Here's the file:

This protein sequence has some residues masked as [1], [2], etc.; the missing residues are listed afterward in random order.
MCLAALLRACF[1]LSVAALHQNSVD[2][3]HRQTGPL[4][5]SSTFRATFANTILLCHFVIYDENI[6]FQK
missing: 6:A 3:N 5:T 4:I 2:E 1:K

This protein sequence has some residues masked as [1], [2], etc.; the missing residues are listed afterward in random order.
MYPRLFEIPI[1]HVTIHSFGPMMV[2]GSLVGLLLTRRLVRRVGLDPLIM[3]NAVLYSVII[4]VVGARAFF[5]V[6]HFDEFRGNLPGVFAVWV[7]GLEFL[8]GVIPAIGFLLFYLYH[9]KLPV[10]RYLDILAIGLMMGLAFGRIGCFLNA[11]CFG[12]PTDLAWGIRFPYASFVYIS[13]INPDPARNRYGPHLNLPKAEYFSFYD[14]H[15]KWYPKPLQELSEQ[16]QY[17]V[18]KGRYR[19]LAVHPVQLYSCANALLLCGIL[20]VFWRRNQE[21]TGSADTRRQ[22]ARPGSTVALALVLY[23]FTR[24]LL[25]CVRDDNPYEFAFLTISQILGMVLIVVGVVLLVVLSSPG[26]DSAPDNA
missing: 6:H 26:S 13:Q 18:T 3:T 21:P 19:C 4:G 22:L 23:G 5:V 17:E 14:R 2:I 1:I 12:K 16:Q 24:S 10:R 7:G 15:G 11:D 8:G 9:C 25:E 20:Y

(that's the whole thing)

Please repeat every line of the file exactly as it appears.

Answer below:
This protein sequence has some residues masked as [1], [2], etc.; the missing residues are listed afterward in random order.
MCLAALLRACF[1]LSVAALHQNSVD[2][3]HRQTGPL[4][5]SSTFRATFANTILLCHFVIYDENI[6]FQK
missing: 6:A 3:N 5:T 4:I 2:E 1:K

This protein sequence has some residues masked as [1], [2], etc.; the missing residues are listed afterward in random order.
MYPRLFEIPI[1]HVTIHSFGPMMV[2]GSLVGLLLTRRLVRRVGLDPLIM[3]NAVLYSVII[4]VVGARAFF[5]V[6]HFDEFRGNLPGVFAVWV[7]GLEFL[8]GVIPAIGFLLFYLYH[9]KLPV[10]RYLDILAIGLMMGLAFGRIGCFLNA[11]CFG[12]PTDLAWGIRFPYASFVYIS[13]INPDPARNRYGPHLNLPKAEYFSFYD[14]H[15]KWYPKPLQELSEQ[16]QY[17]V[18]KGRYR[19]LAVHPVQLYSCANALLLCGIL[20]VFWRRNQE[21]TGSADTRRQ[22]ARPGSTVALALVLY[23]FTR[24]LL[25]CVRDDNPYEFAFLTISQILGMVLIVVGVVLLVVLSSPG[26]DSAPDNA
missing: 6:H 26:S 13:Q 18:T 3:T 21:P 19:C 4:G 22:L 23:G 5:V 17:E 14:R 2:I 1:I 12:K 16:Q 24:S 10:R 7:G 15:G 11:D 8:G 9:C 25:E 20:Y